Do this to repair your shoulder rest upholstery
One of my absolute favorite feelings is running my hands over brand new vinyl. The clean, smooth, and uniquely soft feeling of Reformer upholstery is so satisfying, like new car smell.
Conversely, cracked, ripped and dented upholstery can make the whole machine feel old. No matter how much scrubbing, dusting, and tuning you might do to the rest of the apparatus, the worn vinyl is like a broken headlight on a brand new car. It just doesn’t fit with the high-quality movement practice you’re teaching.
While Balanced Body makes it easy to replace your upholstery without any sewing skills. I always use their replacement kits for studios I visit because it’s a great way to ensure you get new vinyl and foam that lasts through years more teaching. However, sometimes you don’t need to replace the entire upholstery kit. When the foam is still in good condition and the damage to the vinyl is small, a quick repair might be the answer.
Today I’m going to walk you through my method for gluing a corner seam back together on a Reformer shoulder rest. I see this kind of bulging a lot, and with five or ten minutes of effort you can make it look like new again.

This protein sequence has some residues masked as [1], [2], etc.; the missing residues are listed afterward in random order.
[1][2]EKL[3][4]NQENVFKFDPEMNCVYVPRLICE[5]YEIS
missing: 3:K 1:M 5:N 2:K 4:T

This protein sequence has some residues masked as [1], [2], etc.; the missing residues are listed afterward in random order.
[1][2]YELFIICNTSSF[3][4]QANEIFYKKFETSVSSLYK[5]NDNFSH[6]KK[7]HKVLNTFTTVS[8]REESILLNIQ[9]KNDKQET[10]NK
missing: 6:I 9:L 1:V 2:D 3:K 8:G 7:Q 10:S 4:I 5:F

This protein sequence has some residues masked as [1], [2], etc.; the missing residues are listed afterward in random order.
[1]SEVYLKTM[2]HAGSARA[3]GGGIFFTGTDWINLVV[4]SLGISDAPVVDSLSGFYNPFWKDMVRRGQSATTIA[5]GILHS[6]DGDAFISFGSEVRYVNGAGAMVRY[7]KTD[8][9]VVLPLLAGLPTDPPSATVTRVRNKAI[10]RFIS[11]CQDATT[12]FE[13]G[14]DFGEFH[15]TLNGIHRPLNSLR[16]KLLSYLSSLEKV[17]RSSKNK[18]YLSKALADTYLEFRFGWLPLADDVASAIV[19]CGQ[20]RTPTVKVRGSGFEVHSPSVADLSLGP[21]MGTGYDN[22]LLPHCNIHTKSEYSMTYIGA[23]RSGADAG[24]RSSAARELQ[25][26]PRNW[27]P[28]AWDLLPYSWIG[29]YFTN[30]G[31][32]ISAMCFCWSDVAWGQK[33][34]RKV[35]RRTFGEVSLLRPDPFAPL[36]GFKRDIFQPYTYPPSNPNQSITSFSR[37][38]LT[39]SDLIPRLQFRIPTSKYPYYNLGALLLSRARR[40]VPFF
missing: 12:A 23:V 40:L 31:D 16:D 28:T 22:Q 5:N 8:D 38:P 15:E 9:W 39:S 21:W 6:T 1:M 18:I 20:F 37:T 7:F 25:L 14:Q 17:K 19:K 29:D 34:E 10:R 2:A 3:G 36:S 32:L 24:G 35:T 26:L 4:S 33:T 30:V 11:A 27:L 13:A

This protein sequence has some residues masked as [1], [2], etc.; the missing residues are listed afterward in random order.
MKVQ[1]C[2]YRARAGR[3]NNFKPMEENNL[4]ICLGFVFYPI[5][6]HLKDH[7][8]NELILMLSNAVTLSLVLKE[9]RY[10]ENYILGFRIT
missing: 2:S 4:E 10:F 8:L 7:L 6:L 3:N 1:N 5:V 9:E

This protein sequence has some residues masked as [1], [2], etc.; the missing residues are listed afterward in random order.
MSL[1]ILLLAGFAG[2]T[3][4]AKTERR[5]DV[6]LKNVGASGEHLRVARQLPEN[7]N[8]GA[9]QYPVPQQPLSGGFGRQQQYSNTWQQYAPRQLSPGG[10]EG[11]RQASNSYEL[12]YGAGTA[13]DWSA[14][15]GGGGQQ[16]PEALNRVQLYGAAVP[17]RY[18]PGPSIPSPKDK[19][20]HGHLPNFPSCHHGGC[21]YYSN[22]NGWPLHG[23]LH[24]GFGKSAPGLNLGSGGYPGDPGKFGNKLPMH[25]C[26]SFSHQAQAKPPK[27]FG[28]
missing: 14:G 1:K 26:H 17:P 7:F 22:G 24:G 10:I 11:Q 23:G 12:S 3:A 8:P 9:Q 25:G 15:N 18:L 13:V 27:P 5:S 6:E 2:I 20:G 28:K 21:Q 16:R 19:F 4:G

In order for glue to work (I use this one) you must make sure that you can use your fingers to push the edges of the vinyl together again. This method will not work for rips, cuts or tears that are missing material or cannot be easily held closed. If your material is not a candidate for glue, try using this black repair tape. I love it because it’s meant for outdoor gear and has a great texture.
Once you’ve determined your repair can be done with glue, gather some masking tape. Use small pieces of tape to mask around the edges of the rip/tear so that the excess glue will not smear over perfectly clean vinyl.
Next, apply a medium amount of glue into the gap between the edges of the vinyl. You don’t need the gap to be overflowing and making a big mess on your tape, but you do want to be sure the glue can penetrate between the edges of the vinyl.
Finally, to hold the rip closed, wrap more masking tape around the shoulder block. The glue takes a couple of hours to dry, so you need some way to hold the gapped vinyl closed.
After a few hours, remove all the masking tape and check your handy-work! You now have a great-looking shoulder block. Caution: Avoid heavy usage of the repaired component for 12-24 hours to let the glue fully set. You may need to use some tweezers to scrape away small bits of your tape, but in general using your fingers should work.
This article was also posted on the Balanced Body Blog.